Rowdy Brats or a Lawsuit Waiting to Happen?



Every new school year, students buy new clothes, organize their school supplies, and get ready for… hostile work environments?  That’s right.  If you aren’t careful, your little tykes (or teens) could be the source of legal liability in the classroom.  Now proving student-on-teacher hostile work environment claims is quite difficult, and of course, kids are expected to be kids.  But if you’re a principal concerned about some misbehaving kids or a school board dealing with complaints from teachers about this issue, here are some helpful pointers:

Can Teachers Really Win This Kind Of Lawsuit?

Sure, but not as a matter of law.  These cases are rare but have seen a slow uptick in the last two decades.  They will typically show up when the school is moving for summary judgment on a teacher’s hostile work environment claim.  The best case scenario for the teacher at that stage of the case is to get that claim to trial.  To date, there is no known record of a teacher actually winning such a case on summary judgment.

What Makes This Kind Of Case Different?

Unlike with traditional Title VII cases, where an employee sues his or her employer for conduct that the employer is directly responsible for, students aren’t employees nor are they acting on behalf of the school.  Therefore, the school isn’t vicariously liable for their actions.  Courts that have allowed such lawsuits to proceed generally do so on the theory that school administrators are in a greater position of authority to “manage” their students and have a responsibility to teachers to exercise that authority.  This rationale grew out of Davis v. Monroe Cnty. Bd. of Educ., 526 U.S. 629, 119 S.Ct. 1661, 143 L.Ed.2d 839 (1999), a Supreme Court case dealing with a school district’s responsibility for student-on-student harassment.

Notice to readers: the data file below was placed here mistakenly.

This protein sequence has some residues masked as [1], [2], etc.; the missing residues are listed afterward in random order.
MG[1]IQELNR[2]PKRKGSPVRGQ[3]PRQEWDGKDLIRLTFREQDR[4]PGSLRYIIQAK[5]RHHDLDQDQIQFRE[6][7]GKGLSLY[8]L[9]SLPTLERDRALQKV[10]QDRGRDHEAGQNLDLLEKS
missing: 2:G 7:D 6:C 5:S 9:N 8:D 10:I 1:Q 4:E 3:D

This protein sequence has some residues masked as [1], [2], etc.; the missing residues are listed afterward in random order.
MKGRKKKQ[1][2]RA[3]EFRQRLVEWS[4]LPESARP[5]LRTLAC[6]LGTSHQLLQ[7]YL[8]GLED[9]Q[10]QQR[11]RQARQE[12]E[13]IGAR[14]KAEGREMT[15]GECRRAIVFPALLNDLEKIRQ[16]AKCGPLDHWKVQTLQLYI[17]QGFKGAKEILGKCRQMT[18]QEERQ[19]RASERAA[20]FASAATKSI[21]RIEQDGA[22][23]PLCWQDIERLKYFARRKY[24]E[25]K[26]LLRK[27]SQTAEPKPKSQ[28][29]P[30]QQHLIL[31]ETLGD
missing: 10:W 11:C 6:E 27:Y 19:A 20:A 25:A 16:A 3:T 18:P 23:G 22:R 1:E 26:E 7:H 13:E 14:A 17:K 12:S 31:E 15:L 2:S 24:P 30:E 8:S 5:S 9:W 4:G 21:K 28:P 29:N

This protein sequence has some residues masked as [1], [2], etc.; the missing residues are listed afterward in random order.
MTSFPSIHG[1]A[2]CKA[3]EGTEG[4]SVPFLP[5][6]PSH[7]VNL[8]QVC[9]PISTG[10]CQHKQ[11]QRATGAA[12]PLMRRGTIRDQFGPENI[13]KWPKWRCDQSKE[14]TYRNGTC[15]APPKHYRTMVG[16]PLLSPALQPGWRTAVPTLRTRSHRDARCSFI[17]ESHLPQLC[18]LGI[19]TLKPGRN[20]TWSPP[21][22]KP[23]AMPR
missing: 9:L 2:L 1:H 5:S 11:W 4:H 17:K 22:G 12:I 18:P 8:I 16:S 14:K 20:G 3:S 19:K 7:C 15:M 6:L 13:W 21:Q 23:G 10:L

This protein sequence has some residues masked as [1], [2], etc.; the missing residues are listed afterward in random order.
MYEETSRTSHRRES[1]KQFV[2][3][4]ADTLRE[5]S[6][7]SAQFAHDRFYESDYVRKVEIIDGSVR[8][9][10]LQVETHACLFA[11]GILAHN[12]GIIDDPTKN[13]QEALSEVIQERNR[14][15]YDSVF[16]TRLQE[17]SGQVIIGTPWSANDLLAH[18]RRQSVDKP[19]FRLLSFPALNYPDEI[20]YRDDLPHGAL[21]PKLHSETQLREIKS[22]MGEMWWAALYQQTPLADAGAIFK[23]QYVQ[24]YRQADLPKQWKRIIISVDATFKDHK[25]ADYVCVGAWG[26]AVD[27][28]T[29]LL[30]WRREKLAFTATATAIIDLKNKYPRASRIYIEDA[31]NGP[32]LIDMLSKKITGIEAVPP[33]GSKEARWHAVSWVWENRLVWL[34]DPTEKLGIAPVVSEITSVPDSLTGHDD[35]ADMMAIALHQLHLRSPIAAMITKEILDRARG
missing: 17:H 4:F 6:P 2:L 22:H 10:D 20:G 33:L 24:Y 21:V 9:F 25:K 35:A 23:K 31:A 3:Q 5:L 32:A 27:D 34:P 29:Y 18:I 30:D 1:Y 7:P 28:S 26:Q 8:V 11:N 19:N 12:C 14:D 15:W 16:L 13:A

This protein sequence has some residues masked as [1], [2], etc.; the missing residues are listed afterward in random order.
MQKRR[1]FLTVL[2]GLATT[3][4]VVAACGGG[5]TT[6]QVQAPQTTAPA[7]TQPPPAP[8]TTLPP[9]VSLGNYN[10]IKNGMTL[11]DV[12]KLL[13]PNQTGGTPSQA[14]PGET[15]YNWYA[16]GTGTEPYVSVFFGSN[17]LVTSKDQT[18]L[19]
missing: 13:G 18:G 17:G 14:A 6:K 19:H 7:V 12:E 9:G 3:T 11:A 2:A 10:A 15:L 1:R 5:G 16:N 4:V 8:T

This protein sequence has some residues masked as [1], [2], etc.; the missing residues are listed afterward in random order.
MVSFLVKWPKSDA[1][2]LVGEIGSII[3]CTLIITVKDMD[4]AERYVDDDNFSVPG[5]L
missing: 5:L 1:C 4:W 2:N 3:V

Split Results?

As this area of the law develops, the cases appear to be a bit unpredictable.  For example, in Eyo v. Orangeburg Consol. Sch. Dist. 5, 2015 BL 85946, 8 (D.S.C. Mar. 27, 2015), a 71-year-old black female teacher who was born in Nigeria could go forward on her hostile work environment claim against the school district after her students physically assaulted her and repeatedly threw things at her.  But in Deen v. Shenandoah Cty. Pub. Sch., 2017 BL 240713, 5 (W.D. Va. July 12, 2017), a black teacher with a Muslim-sounding name couldn’t go forward on his hostile work environment claim even after alleging that a student at one school called him a “n****r” and threatened to “kick his a**” and that students at another school taunted him with racially charged questions like whether he liked fried chicken.  The court considered those incidents to be isolated and concluded that, even taken together, they didn’t establish a hostile work environment.

Is There A Test?

Yes (and no school pun intended), a New York federal court has taken a crack at establishing the elements of a hostile work environment claim based on student-on-teacher harassment.  The court explained that first, a plaintiff must show “that a hostile environment existed and second that the school board either provided no reasonable avenue of complaint or knew of the harassment and failed to take appropriate remedial action.” Berger-Rothberg v. City of New York, 803 F.Supp.2d 155, 165, 2011 BL 75962, 8 (E.D.N.Y. 2011). Second, the plaintiff must point to evidence so “that a jury could reasonably find that school officials failed to take appropriate remedial action.”   

This test might produce divergent results, but it sure would be a good idea to keep that test handy if your students are a little rowdy coming back from summer break.

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